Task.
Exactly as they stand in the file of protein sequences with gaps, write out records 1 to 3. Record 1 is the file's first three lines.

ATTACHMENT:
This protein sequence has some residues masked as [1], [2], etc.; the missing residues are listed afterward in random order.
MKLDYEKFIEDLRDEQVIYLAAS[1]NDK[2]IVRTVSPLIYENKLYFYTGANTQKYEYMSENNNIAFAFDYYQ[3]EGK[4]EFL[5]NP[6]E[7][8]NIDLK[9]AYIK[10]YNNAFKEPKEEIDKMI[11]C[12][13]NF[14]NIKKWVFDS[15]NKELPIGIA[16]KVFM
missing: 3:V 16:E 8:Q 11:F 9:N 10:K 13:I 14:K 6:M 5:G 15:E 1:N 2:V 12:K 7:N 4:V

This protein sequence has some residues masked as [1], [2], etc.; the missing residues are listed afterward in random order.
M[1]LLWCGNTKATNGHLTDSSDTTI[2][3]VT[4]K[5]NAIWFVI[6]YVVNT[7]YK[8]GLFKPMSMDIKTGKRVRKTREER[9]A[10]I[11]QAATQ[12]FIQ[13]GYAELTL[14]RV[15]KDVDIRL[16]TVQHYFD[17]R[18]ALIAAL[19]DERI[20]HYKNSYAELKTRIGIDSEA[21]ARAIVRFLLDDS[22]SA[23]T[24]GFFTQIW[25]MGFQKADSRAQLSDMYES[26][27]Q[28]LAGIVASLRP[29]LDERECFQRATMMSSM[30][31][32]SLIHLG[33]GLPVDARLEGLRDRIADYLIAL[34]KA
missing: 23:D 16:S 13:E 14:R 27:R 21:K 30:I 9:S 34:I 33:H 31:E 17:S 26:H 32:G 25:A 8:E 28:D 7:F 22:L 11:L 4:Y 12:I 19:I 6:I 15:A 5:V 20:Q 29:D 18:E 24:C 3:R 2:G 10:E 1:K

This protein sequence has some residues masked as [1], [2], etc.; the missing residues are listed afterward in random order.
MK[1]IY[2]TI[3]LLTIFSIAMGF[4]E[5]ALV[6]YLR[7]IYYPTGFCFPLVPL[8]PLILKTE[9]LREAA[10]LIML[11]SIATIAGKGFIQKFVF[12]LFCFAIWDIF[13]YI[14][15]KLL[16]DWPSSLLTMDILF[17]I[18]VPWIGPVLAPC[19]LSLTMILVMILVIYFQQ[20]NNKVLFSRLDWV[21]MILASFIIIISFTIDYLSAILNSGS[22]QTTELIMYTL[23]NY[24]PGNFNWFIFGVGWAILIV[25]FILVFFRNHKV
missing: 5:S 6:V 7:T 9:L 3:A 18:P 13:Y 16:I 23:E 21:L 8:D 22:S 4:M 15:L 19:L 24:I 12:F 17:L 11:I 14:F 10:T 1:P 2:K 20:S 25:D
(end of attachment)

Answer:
This protein sequence has some residues masked as [1], [2], etc.; the missing residues are listed afterward in random order.
MKLDYEKFIEDLRDEQVIYLAAS[1]NDK[2]IVRTVSPLIYENKLYFYTGANTQKYEYMSENNNIAFAFDYYQ[3]EGK[4]EFL[5]NP[6]E[7][8]NIDLK[9]AYIK[10]YNNAFKEPKEEIDKMI[11]C[12][13]NF[14]NIKKWVFDS[15]NKELPIGIA[16]KVFM
missing: 3:V 16:E 8:Q 11:F 9:N 10:K 13:I 14:K 6:M 5:G 15:E 1:N 2:V 12:K 7:N 4:V

This protein sequence has some residues masked as [1], [2], etc.; the missing residues are listed afterward in random order.
M[1]LLWCGNTKATNGHLTDSSDTTI[2][3]VT[4]K[5]NAIWFVI[6]YVVNT[7]YK[8]GLFKPMSMDIKTGKRVRKTREER[9]A[10]I[11]QAATQ[12]FIQ[13]GYAELTL[14]RV[15]KDVDIRL[16]TVQHYFD[17]R[18]ALIAAL[19]DERI[20]HYKNSYAELKTRIGIDSEA[21]ARAIVRFLLDDS[22]SA[23]T[24]GFFTQIW[25]MGFQKADSRAQLSDMYES[26][27]Q[28]LAGIVASLRP[29]LDERECFQRATMMSSM[30][31][32]SLIHLG[33]GLPVDARLEGLRDRIADYLIAL[34]KA
missing: 23:D 16:S 13:E 14:R 27:R 21:K 30:I 9:S 34:I 33:H 31:E 17:S 26:H 32:G 25:A 8:E 28:D 7:F 22:L 11:L 4:Y 12:I 19:I 6:I 15:A 5:V 20:Q 29:D 18:E 24:C 3:R 2:G 10:E 1:K

This protein sequence has some residues masked as [1], [2], etc.; the missing residues are listed afterward in random order.
MK[1]IY[2]TI[3]LLTIFSIAMGF[4]E[5]ALV[6]YLR[7]IYYPTGFCFPLVPL[8]PLILKTE[9]LREAA[10]LIML[11]SIATIAGKGFIQKFVF[12]LFCFAIWDIF[13]YI[14][15]KLL[16]DWPSSLLTMDILF[17]I[18]VPWIGPVLAPC[19]LSLTMILVMILVIYFQQ[20]NNKVLFSRLDWV[21]MILASFIIIISFTIDYLSAILNSGS[22]QTTELIMYTL[23]NY[24]PGNFNWFIFGVGWAILIV[25]FILVFFRNHKV
missing: 5:S 6:V 7:T 9:L 3:A 18:P 13:Y 16:I 23:E 21:L 8:D 22:S 4:M 15:L 19:L 24:I 12:F 17:L 11:I 14:F 10:T 1:P 2:K 20:S 25:D